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The Webb and Hubble space telescopes join forces in detecting interstellar dust - "We got more than we expected"

A combination of photographs taken by the two large space telescopes in partially overlapping wavebands made it possible to identify new details about the role of interstellar dust in connections between neighboring galaxies

The overlapping galaxies -VV-191. Credit: Science: NASA, ESA, CSA, Rogier Windhorst (ASU), William Keel (University of Alabama), Stuart Wyithe (University of Melbourne), JWST PEARLS Team, Image Processing: Alyssa Pagan (STScI)
"We got more than we expected from combining the data from the two telescopes!" New data from Webb has allowed astronomers to trace the light emitted from the bright white elliptical galaxy on the left, through the spiral spiral galaxy on the right - and to detect the effects of interstellar dust in the spiral galaxy. This image of the galaxy pair, named VV 191, includes near-infrared light from the Hubble and visible and UV light from the Hubble. Credit: Science: NASA, ESA, CSA, Rogier Windhorst (ASU), William Keel (University of Alabama), Stuart Wyithe (University of Melbourne), JWST PEARLS Team, Image Processing: Alyssa Pagan (STScI)

By combining data from the James Webb and Hubble space telescopes, researchers were able to detect light emitted from the Great White Elliptical Galaxy on the left through the spiral galaxy on the right. As a result, they were able to detect the effects of interstellar dust in the spiral galaxy. Webb's near-infrared data also shows us the long, very dusty spiral arms of the galaxy in much greater detail, and they appear to overlap with the central bulge of the bright white elliptical galaxy to the left. Although the galaxies are relatively close astronomically, there is no interaction between the two. In this image, green, yellow, and red have been assigned to Webb's near-infrared data taken at 0.9, 1.5, and 3.56 microns (F090W, F150W, and F356W, respectively). Blue was assigned to two Hubble filters, UV data taken at 0.34 microns (F336W) and visible light at 0.61 microns (F606W).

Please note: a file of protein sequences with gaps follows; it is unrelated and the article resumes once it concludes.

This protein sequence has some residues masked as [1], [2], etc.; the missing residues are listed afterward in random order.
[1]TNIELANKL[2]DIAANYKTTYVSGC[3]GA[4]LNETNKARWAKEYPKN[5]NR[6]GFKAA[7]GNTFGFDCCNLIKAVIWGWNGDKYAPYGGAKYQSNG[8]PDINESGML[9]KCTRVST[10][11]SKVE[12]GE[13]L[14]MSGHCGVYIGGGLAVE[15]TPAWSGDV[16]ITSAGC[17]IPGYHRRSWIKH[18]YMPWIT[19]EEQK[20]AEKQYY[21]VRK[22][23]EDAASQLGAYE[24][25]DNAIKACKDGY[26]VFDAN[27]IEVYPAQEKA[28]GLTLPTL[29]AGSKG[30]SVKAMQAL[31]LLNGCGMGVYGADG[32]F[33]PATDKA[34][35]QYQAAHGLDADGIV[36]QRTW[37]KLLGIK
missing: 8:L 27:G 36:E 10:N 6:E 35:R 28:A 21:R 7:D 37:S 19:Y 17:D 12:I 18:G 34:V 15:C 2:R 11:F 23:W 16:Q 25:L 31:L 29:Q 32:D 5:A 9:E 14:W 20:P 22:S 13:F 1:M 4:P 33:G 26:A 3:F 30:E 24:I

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The pair VV 191 is the latest addition to a small number of galaxies that help researchers directly compare the properties of galactic dust. This target was chosen from close to two thousand superimposed pairs of galaxies identified by the volunteers of the "Galaxy Zoo" citizen science project.

Dust changes the brightness and colors that appear in images of galaxies, so it is important to understand where the dust is in them. The dust grains are partially responsible for the formation of new stars and planets, so astronomers are always striving to detect their presence for further investigations.

The gravitational lens of the pair of galaxies VV-191 in a joint photograph by Hubble and Webb. Credit: Science: NASA, ESA, CSA, Rogier Windhorst (ASU), William Keel (University of Alabama), Stuart Wyithe (University of Melbourne), JWST PEARLS Team, Image Processing: Alyssa Pagan (STScI)
Scientists have identified a previously unknown dwarf galaxy for the first time in near-infrared data from the James Webb Space Telescope. Above the white elliptical galaxy on the left, a red arc appears in the 10 o'clock frame. This is a very distant galaxy whose appearance is distorted. Its light is bent by the gravity of the foreground elliptical galaxy. In addition, her appearance is duplicated. The stretched red arc is distorted when it appears - as a point - at 4 o'clock. The assignment of colors is as in the previous picture. and web. Credit: Science: NASA, ESA, CSA, Rogier Windhorst (ASU), William Keel (University of Alabama), Stuart Wyithe (University of Melbourne), JWST PEARLS Team, Image Processing: Alyssa Pagan (STScI)

Like many images from the James Webb Space Telescope, this image of VV 191 shows additional galaxies deeper and deeper in the background. Two uneven spirals above the elliptical galaxy on the left appear to be similar in size, but appear in very different colors. One is probably very dusty and the other very distant, but astronomers will need to obtain spectral data to determine which is which.

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